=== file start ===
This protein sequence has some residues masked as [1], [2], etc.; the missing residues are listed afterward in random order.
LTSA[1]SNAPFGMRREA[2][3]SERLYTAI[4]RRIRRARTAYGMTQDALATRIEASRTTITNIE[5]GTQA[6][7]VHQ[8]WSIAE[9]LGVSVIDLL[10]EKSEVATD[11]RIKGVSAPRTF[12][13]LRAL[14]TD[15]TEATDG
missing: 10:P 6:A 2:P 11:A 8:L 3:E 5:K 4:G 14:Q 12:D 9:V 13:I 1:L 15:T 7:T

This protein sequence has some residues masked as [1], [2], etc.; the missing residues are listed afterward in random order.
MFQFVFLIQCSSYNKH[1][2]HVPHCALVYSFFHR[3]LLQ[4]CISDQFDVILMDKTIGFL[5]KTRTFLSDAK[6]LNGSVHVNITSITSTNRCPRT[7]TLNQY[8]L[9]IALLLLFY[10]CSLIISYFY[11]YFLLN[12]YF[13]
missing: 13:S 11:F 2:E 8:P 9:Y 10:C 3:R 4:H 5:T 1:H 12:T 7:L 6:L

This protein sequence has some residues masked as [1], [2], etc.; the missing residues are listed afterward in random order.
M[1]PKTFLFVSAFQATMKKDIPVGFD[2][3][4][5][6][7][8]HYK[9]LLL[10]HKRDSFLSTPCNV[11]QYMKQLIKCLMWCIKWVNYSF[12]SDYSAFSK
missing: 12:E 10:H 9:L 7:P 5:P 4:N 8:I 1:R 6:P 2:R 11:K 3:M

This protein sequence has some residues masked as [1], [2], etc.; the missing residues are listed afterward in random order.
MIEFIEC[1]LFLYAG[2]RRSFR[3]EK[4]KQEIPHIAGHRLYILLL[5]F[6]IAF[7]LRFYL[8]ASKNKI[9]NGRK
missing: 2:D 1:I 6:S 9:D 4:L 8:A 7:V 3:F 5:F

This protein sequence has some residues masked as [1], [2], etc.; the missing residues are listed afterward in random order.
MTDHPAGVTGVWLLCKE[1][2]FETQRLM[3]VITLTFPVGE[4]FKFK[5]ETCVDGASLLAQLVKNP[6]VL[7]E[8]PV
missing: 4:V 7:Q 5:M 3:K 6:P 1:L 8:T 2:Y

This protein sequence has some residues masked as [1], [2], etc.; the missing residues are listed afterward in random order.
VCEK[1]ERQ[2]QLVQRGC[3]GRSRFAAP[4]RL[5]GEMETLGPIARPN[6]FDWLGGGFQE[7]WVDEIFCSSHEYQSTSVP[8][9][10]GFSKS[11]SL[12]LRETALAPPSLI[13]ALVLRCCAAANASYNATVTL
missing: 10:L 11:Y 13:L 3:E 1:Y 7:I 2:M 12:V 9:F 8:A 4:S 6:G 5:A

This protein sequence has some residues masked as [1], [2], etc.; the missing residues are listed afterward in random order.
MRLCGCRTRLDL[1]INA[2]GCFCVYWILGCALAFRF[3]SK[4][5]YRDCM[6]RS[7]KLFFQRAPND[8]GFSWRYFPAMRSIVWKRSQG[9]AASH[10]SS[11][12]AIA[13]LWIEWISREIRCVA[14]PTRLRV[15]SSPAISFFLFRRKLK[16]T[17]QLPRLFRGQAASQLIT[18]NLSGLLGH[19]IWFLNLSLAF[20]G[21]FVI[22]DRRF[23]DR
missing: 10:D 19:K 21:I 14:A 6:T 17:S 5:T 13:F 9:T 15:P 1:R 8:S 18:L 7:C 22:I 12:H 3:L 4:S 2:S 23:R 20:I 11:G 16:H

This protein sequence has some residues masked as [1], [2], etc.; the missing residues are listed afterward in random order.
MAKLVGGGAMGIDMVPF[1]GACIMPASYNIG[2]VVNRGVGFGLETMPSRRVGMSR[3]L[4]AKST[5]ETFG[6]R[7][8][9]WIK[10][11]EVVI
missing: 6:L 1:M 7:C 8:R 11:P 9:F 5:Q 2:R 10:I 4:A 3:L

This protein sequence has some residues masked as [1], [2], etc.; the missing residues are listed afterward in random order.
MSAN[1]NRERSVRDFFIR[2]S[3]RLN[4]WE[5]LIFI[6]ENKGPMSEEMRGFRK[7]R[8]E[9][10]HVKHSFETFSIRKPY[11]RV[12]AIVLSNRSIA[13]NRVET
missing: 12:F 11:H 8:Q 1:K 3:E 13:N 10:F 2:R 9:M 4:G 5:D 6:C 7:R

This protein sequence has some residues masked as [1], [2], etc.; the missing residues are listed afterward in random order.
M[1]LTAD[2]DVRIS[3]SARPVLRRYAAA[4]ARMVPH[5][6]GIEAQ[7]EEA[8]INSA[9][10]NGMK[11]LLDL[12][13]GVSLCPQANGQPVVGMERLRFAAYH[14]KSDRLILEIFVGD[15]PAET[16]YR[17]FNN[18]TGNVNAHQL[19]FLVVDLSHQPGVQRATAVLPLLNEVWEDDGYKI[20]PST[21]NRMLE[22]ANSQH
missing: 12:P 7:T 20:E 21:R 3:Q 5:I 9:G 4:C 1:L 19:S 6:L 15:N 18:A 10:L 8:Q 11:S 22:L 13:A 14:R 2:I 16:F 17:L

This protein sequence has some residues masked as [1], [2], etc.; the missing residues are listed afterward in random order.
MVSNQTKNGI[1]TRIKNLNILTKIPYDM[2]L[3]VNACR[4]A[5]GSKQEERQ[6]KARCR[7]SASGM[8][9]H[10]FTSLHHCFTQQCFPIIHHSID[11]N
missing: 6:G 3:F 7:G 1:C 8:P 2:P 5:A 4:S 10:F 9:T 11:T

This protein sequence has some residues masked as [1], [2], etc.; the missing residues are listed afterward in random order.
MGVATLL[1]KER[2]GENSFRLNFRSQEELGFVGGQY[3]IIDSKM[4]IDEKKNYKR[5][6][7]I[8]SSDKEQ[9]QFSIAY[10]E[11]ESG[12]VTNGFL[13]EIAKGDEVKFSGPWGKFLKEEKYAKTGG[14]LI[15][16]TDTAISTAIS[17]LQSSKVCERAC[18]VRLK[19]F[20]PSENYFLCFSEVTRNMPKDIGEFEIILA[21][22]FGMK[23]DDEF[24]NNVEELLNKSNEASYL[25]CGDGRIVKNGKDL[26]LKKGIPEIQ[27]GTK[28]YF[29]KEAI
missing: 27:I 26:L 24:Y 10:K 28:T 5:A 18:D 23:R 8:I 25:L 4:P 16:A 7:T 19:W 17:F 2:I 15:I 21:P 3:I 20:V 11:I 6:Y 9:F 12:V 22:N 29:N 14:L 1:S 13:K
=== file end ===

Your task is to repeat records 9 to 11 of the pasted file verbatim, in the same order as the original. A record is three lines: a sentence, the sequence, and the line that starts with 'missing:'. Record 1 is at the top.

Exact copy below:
This protein sequence has some residues masked as [1], [2], etc.; the missing residues are listed afterward in random order.
MSAN[1]NRERSVRDFFIR[2]S[3]RLN[4]WE[5]LIFI[6]ENKGPMSEEMRGFRK[7]R[8]E[9][10]HVKHSFETFSIRKPY[11]RV[12]AIVLSNRSIA[13]NRVET
missing: 12:F 11:H 8:Q 1:K 3:E 13:N 10:F 2:R 9:M 4:G 5:D 6:C 7:R

This protein sequence has some residues masked as [1], [2], etc.; the missing residues are listed afterward in random order.
M[1]LTAD[2]DVRIS[3]SARPVLRRYAAA[4]ARMVPH[5][6]GIEAQ[7]EEA[8]INSA[9][10]NGMK[11]LLDL[12][13]GVSLCPQANGQPVVGMERLRFAAYH[14]KSDRLILEIFVGD[15]PAET[16]YR[17]FNN[18]TGNVNAHQL[19]FLVVDLSHQPGVQRATAVLPLLNEVWEDDGYKI[20]PST[21]NRMLE[22]ANSQH
missing: 12:P 7:T 20:E 21:R 3:Q 5:I 9:G 4:C 1:L 19:S 6:L 15:N 18:A 10:L 8:Q 11:S 22:L 13:A 14:R 2:I 16:F 17:L

This protein sequence has some residues masked as [1], [2], etc.; the missing residues are listed afterward in random order.
MVSNQTKNGI[1]TRIKNLNILTKIPYDM[2]L[3]VNACR[4]A[5]GSKQEERQ[6]KARCR[7]SASGM[8][9]H[10]FTSLHHCFTQQCFPIIHHSID[11]N
missing: 6:G 3:F 7:G 1:C 8:P 2:P 5:A 4:S 10:F 9:T 11:T